Twenty six medical practitioners from the United Kingdom have arrived in Zimbabwe for an exchange programme with their local counterparts in what is set to boost the country’s mental health delivery system.
This comes at a time when the country has only 17 psychologists and only two of those operate from Bulawayo at Ingutsheni Central Hospital.
The medical exchange programme themed: ‘Exchange of Information,’ will focus mainly on mental health.
According to ZBCtv, the doctors are self-funded and will be working with the Ministry of Health and Child Care as they explore mental health issues in Zimbabwe.
“Our main port of call is mental health and we have come with specialists in that area,” said the programme coordinator, Ms Lucia Vambe.
“The initiative, which is the first of its kind in the country, is aimed at exchanging information between the two countries and will see the doctors touring Parirenyatwa Hospital in Harare and Ingutsheni in Bulawayo.”
The programme, which will run for eight days, is set to be an annual event and will help in strengthening relations between the UK and Zimbabwe.
Mpilo Central Hospital clinical director Dr Solwayo Ngwenya recently said most mental patients were suffering in their homes with no chances of diagnosis due to a shortage of specialists.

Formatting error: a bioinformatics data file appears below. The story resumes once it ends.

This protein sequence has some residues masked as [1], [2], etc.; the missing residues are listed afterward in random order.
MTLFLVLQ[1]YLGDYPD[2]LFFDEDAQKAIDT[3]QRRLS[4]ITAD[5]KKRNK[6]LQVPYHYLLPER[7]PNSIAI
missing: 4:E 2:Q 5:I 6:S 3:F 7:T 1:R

“The last I checked we had two psychiatrists who are serving at Ingutsheni and other psychiatric institutions in the region. This means we have lots of patients who are suffering with no one to diagnose and it explains why we have an increase of suicide and gruesome murders,” said Dr Ngwenya.
He said the hospital, which caters for five provinces in the Western region, can only stabilise such patients before referring them to Ingutsheni Hospital.
“We need more trained personnel to help our people deal with depression and other issues. Our livelihoods have resulted in many people suffering from depression and it is the reason we have lots of suicide cases in our communities,” said Dr Ngwenya.
The Ministry of Health and Child Care launched mental health discharge guidelines last year in April that seeks to reduce the number of patients who relapse after being discharged due to lack of healthcare and support systems.
According to the World Health Organisation (WHO), depression, a prevalent mental condition is also the leading cause of disability in the world. The Chronicle